Until April 24, 2011 – The J. Paul Getty Museum
In a peripatetic career that spanned five decades, the photographer Felice Beato (1832–1909) covered a wide swath of East Asia. Following in the wake of Britain’s vast colonial empire, he was among the primary photographers to provide images of newly opened countries such as India, China, Japan, Korea, and Burma.
A pioneer war photographer, Beato recorded several conflicts: the Crimean War in 1855–56, the aftermath of the Indian Mutiny in 1858–59, the Second Opium War in 1860, and the American expedition to Korea in 1871. His photographs of battlefields, the first to show images of the dead, provided a new direction for that genre.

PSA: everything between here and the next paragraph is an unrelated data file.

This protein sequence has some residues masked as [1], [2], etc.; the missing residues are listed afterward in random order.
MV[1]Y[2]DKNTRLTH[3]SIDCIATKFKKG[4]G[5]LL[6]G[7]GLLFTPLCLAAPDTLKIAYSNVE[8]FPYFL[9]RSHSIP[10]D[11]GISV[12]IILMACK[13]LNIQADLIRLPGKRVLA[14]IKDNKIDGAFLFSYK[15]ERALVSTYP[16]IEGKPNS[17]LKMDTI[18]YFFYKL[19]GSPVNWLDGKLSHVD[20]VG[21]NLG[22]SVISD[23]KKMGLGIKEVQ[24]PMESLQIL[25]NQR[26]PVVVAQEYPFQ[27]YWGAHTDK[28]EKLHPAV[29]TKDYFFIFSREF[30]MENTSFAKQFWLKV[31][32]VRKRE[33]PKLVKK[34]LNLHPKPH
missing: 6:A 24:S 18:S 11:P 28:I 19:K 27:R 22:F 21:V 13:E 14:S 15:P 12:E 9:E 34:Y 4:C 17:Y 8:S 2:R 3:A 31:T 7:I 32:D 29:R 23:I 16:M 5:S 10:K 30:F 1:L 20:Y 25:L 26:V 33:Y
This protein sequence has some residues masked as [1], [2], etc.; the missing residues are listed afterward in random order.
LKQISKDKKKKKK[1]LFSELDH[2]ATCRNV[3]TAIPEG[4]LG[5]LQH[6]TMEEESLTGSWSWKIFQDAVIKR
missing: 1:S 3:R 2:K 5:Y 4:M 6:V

Catering to a Western audience, Beato produced an exceptionally diverse oeuvre: topographical and architectural views, including panoramas, as well as portraits and costume studies of the countries he visited or in which he resided.
In 1895 Beato opened a curio shop in Mandalay that quickly attracted foreign shoppers. In addition to photographs, he sold Burmese works of art in wood, metal, ivory, and silk, catering to the Western taste for souvenirs.
After a life of wandering, Beato returned to Italy, his birthplace, where he died in 1909.